Foltz the Founder of Public Defense
From Woman Lawyer: The Trials of Clara Foltz -- Online Notes For The Book
I make the case for Foltz as the founder of public defense throughout Babcock, Inventing. See also Babcock, Women Defenders in the West, 1 NEV. L.J. 1, 12 (2001); Babcock, Clara Shortridge Foltz, Inventing the Public Defender, in NOBLE PURPOSES: NINE CHAMPIONS OF THE RULE OF LAW (Norman Gross ed., 2007).
The first published proposal for a Public Defender was the text of Clara Foltz’s speech at the Congress of Jurisprudence and Law Reform in 1893. Clara Foltz, Public Defenders, Address to the Congress on Jurisprudence and Law Reform during the Chicago World's Fair (1893), in 25 CHI. LEGAL NEWS 431 (1893), reprinted in 48 ALB. L.J. 248 (1893). The reprinting of Foltz’s speech in the Albany Law Journal appears to be the first article on the subject of public defenders in any American legal journal. A search of the Thomson Gale Database, The Making of Modern Law, http://www.gale.com/modernlaw (last visited Oct. 9, 2006), returned no others.
During her lifetime, Foltz was recognized as the founder of the public defender. Clara Shortridge Foltz, in HISTORICAL AND CONTEMPORARY REVIEW OF BENCH AND BAR IN CALIFORNIA, RECORDER, Mar. 1926, at 109 (Foltz “pioneered the movement for the establishment of the office of Public Defender,” authored bills introduced in the “legislature of thirty-two states,” and had public defender included in the Los Angeles charter and in state-wide legislation in 1921) [hereafter BENCH AND BAR]; REGINALD HEBER SMITH, JUSTICE AND THE POOR (1919) (crediting Foltz with the idea, but misspelling her name as “Fultz” and “Fultze”) [hereafter SMITH, JUSTICE]; A. Mabel Barrow, Public Defender: A Bibliography, 14 J. AM. INST. CRIM. L. & CRIMINOLOGY 556 (1924) (asserting that the public defender had its inception at the World’s Fair where “a woman lawyer of San Francisco first advanced the idea”); Editorial, Public Defenders, 10 HARV. L. REV. 514 (1896-97), reprinted in, Editorial, Public Defenders, 3 VA. L. REG. 230 (1897-1898) (discussing “Mrs. Foltz’s idea”); Editor’s Note, 55 Alb. L.J. 66, 66-69 (1897) (noting the “new and original” idea); John Henry Wigmore, Shall The Legal Profession Be Reorganized?, 4 J.AM. INST. CRIM. L. & CRIMINOLOGY 641, 642 (1913-14) (“[A] measure first proposed by Clara Foltz, of the San Francisco bar, now thirty years ago, in the American Law Review”).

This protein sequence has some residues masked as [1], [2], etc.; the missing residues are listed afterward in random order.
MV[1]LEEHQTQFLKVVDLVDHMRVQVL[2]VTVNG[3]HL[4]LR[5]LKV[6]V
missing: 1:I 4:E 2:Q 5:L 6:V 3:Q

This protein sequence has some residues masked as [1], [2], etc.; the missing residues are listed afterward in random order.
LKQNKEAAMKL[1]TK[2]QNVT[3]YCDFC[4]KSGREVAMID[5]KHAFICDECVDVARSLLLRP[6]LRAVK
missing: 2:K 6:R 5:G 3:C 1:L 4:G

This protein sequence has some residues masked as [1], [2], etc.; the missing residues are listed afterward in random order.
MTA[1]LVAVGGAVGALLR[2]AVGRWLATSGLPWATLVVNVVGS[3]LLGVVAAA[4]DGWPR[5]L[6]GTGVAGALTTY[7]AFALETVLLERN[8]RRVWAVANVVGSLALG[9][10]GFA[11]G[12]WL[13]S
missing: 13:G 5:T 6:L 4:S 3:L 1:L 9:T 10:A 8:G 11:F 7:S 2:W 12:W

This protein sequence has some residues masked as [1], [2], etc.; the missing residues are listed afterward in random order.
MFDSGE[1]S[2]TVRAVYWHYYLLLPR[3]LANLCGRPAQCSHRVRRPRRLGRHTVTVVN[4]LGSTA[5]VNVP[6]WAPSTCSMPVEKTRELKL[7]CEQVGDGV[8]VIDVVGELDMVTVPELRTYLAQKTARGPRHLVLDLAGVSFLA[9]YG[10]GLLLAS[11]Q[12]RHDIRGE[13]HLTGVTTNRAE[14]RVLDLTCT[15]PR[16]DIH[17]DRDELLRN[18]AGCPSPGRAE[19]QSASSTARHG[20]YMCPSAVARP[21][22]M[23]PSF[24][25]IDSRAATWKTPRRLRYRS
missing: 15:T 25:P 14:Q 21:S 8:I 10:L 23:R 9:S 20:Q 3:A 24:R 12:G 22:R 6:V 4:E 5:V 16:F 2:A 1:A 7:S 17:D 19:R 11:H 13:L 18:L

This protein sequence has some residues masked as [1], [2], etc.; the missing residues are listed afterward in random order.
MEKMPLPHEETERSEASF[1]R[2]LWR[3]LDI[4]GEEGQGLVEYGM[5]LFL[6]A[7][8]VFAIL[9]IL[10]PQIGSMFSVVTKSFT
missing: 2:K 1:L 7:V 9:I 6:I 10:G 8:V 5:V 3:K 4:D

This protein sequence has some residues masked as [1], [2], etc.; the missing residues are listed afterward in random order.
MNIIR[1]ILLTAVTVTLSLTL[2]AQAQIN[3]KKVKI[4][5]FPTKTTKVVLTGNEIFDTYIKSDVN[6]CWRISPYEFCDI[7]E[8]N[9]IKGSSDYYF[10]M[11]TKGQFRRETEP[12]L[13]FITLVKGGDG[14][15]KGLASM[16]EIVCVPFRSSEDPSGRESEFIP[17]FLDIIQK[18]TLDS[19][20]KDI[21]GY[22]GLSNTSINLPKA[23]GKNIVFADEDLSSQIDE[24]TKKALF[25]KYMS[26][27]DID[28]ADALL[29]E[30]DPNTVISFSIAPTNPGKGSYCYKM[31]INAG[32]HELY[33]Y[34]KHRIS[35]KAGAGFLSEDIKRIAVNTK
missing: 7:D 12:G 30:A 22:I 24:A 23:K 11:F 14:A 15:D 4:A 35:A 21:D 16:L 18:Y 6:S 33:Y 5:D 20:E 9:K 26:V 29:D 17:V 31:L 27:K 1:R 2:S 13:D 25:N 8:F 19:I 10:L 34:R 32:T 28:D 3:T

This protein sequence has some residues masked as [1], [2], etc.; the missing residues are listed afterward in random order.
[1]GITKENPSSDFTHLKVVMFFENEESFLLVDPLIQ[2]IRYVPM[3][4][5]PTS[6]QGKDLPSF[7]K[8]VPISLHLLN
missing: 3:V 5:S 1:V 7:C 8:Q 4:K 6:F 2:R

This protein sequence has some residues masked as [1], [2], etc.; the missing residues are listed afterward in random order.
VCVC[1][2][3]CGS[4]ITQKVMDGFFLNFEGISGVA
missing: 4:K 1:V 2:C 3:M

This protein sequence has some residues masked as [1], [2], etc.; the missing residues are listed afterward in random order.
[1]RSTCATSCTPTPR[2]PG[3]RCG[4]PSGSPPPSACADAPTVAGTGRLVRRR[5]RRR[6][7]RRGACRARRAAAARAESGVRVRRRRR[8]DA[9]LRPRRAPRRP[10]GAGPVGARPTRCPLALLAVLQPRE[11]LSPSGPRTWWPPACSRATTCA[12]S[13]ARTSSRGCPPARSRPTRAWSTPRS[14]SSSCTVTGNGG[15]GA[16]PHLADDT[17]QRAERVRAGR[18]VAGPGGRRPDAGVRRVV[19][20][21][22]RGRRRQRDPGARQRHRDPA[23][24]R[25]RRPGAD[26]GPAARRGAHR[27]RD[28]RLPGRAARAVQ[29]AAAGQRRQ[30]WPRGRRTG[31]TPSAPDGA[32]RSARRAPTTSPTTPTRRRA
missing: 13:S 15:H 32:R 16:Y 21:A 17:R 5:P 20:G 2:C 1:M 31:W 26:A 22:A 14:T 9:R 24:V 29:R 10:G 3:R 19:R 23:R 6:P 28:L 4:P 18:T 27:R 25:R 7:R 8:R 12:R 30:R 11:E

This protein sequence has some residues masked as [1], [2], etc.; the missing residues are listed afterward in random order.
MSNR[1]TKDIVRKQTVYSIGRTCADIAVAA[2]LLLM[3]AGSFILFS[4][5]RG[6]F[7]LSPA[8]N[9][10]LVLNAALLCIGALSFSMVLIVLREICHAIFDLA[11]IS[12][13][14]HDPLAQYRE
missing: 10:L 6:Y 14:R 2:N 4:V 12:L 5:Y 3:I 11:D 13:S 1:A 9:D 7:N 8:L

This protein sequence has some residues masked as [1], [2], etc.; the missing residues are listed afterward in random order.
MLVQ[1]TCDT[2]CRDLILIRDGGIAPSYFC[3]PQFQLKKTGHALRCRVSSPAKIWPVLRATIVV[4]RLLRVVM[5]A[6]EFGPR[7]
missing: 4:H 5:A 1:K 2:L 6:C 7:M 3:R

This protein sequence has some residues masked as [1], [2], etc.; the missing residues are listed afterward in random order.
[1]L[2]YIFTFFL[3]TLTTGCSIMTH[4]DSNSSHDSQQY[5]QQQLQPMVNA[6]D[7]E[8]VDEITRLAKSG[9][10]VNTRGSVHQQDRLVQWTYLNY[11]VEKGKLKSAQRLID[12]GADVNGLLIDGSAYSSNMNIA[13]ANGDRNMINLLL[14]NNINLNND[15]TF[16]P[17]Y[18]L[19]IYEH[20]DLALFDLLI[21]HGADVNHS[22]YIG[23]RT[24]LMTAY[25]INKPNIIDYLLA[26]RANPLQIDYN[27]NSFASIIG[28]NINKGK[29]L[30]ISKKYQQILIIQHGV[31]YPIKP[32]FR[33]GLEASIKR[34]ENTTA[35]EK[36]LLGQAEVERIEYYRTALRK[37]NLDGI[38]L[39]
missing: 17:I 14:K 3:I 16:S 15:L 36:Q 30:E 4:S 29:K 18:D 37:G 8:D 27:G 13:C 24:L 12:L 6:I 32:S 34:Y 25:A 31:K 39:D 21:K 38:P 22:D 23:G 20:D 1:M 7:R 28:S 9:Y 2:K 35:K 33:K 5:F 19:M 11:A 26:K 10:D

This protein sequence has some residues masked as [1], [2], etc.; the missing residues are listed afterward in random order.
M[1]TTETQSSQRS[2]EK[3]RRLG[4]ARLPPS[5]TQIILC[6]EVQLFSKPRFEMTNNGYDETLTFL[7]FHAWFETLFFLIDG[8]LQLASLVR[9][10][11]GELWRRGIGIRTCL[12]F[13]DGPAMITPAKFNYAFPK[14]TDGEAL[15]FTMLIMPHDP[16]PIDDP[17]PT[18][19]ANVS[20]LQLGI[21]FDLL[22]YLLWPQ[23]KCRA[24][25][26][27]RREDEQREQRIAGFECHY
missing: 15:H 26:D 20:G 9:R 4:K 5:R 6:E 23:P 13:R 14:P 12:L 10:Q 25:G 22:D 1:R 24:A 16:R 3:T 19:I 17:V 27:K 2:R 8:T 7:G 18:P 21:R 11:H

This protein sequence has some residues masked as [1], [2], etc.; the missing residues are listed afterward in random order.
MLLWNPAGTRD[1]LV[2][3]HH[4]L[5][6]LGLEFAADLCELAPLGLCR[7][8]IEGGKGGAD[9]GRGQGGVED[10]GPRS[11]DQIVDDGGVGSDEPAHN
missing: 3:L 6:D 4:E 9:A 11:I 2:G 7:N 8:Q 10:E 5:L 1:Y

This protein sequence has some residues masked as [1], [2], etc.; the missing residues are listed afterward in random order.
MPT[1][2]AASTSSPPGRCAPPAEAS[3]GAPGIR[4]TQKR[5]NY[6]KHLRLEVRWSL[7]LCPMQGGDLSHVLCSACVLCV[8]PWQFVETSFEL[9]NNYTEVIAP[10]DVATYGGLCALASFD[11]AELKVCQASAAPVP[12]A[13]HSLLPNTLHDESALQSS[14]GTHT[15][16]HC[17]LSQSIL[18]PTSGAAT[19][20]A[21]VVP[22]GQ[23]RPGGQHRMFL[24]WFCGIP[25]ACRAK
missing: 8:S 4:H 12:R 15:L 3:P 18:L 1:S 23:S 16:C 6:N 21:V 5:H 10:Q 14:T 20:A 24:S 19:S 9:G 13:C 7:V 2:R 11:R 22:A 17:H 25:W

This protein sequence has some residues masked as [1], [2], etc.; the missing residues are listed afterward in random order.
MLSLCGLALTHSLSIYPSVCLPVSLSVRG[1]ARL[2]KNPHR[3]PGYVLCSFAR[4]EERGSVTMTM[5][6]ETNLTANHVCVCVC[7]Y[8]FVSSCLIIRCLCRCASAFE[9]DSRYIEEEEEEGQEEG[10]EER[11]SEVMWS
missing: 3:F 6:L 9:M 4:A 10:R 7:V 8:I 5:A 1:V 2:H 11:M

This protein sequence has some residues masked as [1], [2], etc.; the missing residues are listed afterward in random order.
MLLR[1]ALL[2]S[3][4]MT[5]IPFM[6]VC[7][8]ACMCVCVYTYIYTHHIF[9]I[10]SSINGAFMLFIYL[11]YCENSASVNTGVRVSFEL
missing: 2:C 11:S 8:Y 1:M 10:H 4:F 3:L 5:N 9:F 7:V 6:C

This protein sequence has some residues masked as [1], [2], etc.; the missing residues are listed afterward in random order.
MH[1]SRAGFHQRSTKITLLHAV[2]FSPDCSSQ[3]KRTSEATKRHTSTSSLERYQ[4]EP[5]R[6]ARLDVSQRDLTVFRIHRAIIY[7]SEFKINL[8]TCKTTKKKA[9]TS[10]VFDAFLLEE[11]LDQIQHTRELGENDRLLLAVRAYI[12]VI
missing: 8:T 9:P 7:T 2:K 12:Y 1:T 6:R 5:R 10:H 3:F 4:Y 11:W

For acknowledgement of Foltz’s role in modern times see LEE SILVERSTEIN, DEFENSE OF THE POOR IN CRIMINAL CASES IN AMERICAN STATE COURTS: A FIELD STUDY AND REPORT 40 (1965) (“The first reported speech urging a public defender was made at the Columbian Exposition in 1893 by Clara S. Foltz of San Francisco. Her speech, like other pioneer writings on the subject, has a muckraking quality that appeals to one’s sense of injustice.”). In 1984, the National Legal Aid and Defender Association passed a Resolution Commemorating Founding of Public Defender Movement by Clara Shortridge Foltz and established an annual award to be conferred in her name. For a description of the award and past recipients see the NLADA Awards, available at http://www.nlada.org/About/About_Awards.